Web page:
Has the iPhone had its day?
We take a look at the latest trends for mobile technology
The mobile technology industry is one of the fastest-moving in the world. As befits a sector which sells tools for lightning-fast communication and trans-national calls and messages at the touch of a button, the growth and expansion of the popularity and usage of mobile telephone devices is one of the barometers of the speed and voracity of supply and demand in twenty-first century economies.
And as one might expect in an industry built on speed, rapid communication and quick-fire response, the trends and features which characterize the industry’s leading players also change and transform rapidly, with great force and sometimes curious side-effects.
Who after all would have predicted that the iPhone, the success story which really kicked off the smartphone phenomenon nearly ten years ago, would be eclipsed by a little-swooned-over brand, Samsung, that’s now one of the most in-demand in the world?
And who would have predicted that pay as you go sims would find a resurgence of popularity as do-it-yourself mobile networks like giffgaff create flexible, bundle-based packages for smartphone dealers who are now beginning to tire of the always-increasing monthly charges from contract phone suppliers?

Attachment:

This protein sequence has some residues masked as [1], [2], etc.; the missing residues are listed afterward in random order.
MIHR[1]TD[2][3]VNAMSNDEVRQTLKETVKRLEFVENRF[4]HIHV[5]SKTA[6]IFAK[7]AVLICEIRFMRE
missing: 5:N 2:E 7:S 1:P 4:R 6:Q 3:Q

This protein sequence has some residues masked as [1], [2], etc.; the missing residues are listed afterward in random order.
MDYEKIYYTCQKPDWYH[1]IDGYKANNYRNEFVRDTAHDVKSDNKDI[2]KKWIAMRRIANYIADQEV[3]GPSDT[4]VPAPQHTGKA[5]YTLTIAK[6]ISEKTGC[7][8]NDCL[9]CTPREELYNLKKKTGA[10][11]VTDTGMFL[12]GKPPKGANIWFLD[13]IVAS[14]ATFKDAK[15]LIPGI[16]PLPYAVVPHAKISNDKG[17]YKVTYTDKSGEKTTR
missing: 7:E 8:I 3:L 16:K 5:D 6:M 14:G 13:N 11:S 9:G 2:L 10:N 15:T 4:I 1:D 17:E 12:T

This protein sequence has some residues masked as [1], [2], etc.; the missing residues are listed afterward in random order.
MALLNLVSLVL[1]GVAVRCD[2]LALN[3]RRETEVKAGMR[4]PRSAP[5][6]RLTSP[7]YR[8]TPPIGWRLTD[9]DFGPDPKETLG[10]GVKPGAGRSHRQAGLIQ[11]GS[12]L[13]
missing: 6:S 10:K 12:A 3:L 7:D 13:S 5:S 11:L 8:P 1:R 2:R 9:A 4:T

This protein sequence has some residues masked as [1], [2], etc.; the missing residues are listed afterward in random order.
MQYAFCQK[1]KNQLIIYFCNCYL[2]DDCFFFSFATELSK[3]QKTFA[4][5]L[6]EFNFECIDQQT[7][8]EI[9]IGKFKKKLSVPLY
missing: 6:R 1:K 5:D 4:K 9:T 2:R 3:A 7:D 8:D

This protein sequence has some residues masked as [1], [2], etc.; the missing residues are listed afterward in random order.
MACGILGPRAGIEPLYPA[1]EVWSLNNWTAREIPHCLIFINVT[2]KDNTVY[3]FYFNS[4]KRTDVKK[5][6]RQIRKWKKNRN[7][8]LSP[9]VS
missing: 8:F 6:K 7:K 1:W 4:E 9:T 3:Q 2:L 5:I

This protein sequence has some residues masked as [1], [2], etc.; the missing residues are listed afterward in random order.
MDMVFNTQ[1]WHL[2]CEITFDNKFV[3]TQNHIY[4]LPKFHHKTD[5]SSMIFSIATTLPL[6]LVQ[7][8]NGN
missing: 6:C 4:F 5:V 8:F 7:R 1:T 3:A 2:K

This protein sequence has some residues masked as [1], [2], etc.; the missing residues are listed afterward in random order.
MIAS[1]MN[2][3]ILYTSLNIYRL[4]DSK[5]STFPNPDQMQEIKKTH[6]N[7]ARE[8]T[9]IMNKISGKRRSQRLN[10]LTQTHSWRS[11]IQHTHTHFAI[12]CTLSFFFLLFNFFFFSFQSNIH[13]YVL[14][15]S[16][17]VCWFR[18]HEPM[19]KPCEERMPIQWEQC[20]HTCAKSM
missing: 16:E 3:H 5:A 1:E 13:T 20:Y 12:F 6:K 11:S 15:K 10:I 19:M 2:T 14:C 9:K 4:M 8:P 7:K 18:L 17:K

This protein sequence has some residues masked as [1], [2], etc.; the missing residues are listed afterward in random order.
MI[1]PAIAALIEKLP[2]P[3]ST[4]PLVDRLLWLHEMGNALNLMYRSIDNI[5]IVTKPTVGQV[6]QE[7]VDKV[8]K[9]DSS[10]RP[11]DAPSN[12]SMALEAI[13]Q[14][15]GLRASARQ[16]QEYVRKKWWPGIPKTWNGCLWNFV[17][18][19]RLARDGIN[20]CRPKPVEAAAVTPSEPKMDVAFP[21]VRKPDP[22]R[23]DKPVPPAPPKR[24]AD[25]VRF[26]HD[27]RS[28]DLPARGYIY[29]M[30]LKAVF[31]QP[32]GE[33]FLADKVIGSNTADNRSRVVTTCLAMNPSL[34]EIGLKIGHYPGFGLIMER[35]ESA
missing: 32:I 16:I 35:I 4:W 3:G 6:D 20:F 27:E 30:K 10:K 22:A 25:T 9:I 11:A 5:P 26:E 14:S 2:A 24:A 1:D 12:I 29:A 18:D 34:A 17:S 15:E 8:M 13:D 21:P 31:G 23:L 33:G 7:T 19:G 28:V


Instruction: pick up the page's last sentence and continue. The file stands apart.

Let’s take a closer look at these two major trends in the mobile industry, and examine whether they are passing phases, or whether in fact they tell us something prescient about modern consumer behaviour.
iPhone vs Samsung Galaxy: smartphone ings?
This year, with the release of the much-anticipated iPhone 5, the big news was not that this Apple megastar was the big hit. Rather, the huge news of 2012 is that Samsung’s Galaxy range, the iPhone’s biggest competitor in recent years, has seemingly cemented its reputation as the world’s favourite smartphone. Reports in mid-November confirm that for Q3 of this year, the Samsung Galaxy 3 helped Samsung outsell Apple and Nokia.
Regular new models, solid advertising campaigns and steady, stylish reputation mean the brand has been seen favourably, and we may find that it wins out in the long term.
Pay as you go returns
Another new trend on the radar is the re-emergence of pay as you go as an option for smartphone users and travelers who wish to use a more flexible, personal tariff. Shop and call centre-free network giffgaff, owned by O2, is the epitome of this. Bundles and goodybags allow users to keep buying data for their smartphones without a contract.